UN Deputy Secretary-General Amina Mohammed has paid tribute to the late Archbishop Demond Tutu’s legacy on hope and healing.
Mohammed gave the tribute in her remarks at the 12th annual Desmond Tutu Peace Lecture on Friday at Cape Town, South Africa.
The UN correspondent of the News Agency of Nigeria (NAN) reports that the UN deputy chief is in South Africa to call for renewed action to implement the Sustainable Development Goals (SDGs) and to build peace – together.
“Our world, our Global Village, is in deep crisis. We are today in desperate need of hope and of healing. And the Archbishop stood above all for courageous hope and healing, based on principles rooted in pragmatism.
“Hope, the Archbishop famously said, “is being able to see that there is light despite all of the darkness.
“You see it wonderfully when you fly and the sky is overcast. Sometimes you forget that just beyond the clouds, the sun is shining.”
As a proud African man, she said the Archbishop leveraged his position in international bodies, from the World Council of Churches to the All Africa Conference of Churches and, later, the Elders, to promote positive change and share his wisdom, not only in his own country and continent, but around our global village.
“Inspired and humbled by his legacy, I am here just as a mere servant of the Global Townhall, to the Global Village, the United Nations – calling for global transformation from the inside out, shepherded by Archbishop, his steadfast commitment to hope and healing.
“As we say often, our world is in crisis with Africa left behind, yet again,’’ the UN deputy chief said.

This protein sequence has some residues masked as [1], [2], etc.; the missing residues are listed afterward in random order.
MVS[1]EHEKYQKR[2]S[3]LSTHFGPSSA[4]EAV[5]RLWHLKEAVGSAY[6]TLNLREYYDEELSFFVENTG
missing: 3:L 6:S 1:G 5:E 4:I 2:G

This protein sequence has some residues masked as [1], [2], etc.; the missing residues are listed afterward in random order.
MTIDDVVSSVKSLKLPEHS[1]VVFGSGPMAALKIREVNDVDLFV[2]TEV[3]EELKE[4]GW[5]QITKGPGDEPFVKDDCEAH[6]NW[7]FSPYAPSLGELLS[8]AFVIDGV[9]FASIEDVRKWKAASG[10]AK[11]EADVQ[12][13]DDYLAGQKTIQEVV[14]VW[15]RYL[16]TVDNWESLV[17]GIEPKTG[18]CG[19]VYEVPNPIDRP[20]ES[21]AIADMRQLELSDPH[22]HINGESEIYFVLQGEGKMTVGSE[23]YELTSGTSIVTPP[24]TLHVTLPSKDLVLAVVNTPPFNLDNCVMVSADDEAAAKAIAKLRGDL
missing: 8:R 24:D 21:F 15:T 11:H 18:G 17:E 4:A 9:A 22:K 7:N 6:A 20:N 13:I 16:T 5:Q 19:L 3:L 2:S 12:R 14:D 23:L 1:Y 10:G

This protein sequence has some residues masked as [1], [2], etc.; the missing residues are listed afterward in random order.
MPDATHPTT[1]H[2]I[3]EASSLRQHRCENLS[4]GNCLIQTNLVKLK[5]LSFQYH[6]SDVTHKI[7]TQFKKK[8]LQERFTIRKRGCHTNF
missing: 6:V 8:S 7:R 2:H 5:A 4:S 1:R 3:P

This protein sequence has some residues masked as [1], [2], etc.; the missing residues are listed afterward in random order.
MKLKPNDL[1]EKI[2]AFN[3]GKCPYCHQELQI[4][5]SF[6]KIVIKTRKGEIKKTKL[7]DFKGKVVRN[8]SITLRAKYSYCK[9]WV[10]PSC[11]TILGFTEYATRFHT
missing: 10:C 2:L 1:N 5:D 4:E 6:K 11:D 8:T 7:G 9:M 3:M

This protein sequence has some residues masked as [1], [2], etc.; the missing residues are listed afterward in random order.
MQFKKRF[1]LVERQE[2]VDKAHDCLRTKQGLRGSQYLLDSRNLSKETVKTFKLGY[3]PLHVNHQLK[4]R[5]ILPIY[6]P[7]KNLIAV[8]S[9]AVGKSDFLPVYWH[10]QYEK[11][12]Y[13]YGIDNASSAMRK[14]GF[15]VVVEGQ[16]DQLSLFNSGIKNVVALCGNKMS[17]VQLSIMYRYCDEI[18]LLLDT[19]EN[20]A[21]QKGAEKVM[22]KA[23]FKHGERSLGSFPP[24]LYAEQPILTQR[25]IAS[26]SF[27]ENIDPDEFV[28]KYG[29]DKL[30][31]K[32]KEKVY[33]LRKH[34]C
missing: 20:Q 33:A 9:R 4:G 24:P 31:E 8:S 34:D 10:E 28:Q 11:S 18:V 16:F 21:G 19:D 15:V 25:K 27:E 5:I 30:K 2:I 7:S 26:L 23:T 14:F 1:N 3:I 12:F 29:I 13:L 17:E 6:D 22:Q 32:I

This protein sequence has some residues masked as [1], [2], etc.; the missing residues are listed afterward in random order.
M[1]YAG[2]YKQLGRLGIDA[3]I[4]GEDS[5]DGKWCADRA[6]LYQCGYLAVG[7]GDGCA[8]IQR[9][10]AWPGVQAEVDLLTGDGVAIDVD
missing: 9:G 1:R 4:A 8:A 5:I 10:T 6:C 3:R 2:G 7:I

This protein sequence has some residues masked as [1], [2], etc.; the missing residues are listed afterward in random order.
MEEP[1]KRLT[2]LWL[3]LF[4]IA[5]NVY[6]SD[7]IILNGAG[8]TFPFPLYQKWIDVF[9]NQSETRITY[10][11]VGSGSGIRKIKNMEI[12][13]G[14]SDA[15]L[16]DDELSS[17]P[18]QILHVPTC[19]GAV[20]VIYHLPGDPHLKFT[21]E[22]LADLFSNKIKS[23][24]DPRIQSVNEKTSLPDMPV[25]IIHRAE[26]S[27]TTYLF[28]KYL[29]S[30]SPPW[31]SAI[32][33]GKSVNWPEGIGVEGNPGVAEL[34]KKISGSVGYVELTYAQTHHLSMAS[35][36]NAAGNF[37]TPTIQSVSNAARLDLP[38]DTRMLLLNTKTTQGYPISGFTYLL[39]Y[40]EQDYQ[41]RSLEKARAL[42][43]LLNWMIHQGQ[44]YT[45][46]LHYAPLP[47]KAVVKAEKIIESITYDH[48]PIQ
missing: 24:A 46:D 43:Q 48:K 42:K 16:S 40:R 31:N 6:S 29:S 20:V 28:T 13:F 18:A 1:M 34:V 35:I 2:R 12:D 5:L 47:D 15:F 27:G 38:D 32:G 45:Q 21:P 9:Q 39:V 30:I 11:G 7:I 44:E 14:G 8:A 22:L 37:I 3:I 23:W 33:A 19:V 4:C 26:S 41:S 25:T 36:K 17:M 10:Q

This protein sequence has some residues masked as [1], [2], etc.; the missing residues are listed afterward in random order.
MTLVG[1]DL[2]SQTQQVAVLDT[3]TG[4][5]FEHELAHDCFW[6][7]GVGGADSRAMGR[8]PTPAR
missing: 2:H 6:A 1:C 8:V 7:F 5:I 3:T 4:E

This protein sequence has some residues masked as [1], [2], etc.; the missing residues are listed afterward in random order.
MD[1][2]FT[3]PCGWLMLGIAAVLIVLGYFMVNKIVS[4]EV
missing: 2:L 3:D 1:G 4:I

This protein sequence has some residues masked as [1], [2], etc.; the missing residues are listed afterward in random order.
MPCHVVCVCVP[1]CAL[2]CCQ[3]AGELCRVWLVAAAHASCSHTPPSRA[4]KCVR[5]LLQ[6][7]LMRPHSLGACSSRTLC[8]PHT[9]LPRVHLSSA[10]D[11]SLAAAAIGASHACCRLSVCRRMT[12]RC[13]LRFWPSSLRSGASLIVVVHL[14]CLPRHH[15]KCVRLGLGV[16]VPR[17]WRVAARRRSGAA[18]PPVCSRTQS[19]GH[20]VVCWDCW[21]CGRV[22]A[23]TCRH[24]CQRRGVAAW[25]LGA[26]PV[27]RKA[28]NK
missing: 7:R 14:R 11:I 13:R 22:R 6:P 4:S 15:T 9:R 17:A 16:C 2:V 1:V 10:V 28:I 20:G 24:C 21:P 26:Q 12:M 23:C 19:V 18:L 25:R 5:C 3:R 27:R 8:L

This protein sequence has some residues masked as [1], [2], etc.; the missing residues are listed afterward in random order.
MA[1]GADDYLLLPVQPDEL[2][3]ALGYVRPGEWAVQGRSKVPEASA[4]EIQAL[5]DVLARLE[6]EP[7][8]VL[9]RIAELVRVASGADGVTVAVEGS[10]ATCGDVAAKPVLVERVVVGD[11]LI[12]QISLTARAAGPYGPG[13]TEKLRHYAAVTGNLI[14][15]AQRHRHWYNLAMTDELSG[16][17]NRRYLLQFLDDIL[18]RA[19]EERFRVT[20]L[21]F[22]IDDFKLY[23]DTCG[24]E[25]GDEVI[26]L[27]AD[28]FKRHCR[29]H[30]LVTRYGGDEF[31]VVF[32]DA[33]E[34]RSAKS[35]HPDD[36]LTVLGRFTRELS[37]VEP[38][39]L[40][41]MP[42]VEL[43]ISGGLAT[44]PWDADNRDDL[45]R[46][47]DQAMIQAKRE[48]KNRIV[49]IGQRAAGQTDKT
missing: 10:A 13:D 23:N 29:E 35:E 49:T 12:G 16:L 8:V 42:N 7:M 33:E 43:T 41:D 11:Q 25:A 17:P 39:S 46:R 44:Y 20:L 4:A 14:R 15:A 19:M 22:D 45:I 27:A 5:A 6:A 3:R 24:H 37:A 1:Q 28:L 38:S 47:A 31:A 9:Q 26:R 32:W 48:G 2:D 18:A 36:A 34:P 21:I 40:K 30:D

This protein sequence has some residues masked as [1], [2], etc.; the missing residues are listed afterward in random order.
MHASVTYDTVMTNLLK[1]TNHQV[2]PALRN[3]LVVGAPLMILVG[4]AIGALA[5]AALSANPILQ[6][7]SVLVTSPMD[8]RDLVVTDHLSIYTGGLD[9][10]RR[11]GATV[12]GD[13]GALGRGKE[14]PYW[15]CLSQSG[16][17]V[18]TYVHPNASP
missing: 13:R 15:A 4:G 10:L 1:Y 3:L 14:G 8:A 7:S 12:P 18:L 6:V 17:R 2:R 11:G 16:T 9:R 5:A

Mohammed said that the second lesson from the life of Archbishop Tutu was that to strive for a prosperous future and we must also be to build peace, together, in solidarity.
She said the Arch was a firm believer in social interdependence, a central concept in his philosophy, expressed as “Ubuntu”.
“My humanity is bound up in yours, for we can only be human together,” as the Arch so beautifully said.
The UN deputy chief said he understood that peace, in its broader concept, can only be achieved if we approach humanity as a community in which – as in any African village – everyone takes care of each other.
“This notion of peace is not only the absence of violence or conflict, but the pursuit of common values.
“And this concept is often reflected in African thinking and, when we are lucky, in some of our policies today. We just need to implement them.
“When African countries adopted the Lusaka roadmap for Silencing the Guns, they acknowledged that tackling the root causes must deal with social-economic issues including inequalities, injustice, and the exclusion of our youth and women, all of which are indispensable to peace an sustainable development,’’ she said.
Mohammed said the third of the Archbishop’s lessons was to build a prosperous future and we must be fully committed to working together, collectively, for the common good.
“Archbishop was a true believer in the power of multilateralism,’’ she said.
The UN deputy chief, however, said global challenges were undermining trust in multilateralism at a time when we needed it most.
“This calls for a reformed and a strengthened multilateral system with the transformation for being more fit for purpose of the United Nations at the core.
“A multilateral system that serves those who are furthest behind, not just those who were first in line 75 years ago.
A multilateral system that responds to the needs and challenges of today, looking into tomorrow,’’ she said. (NAN)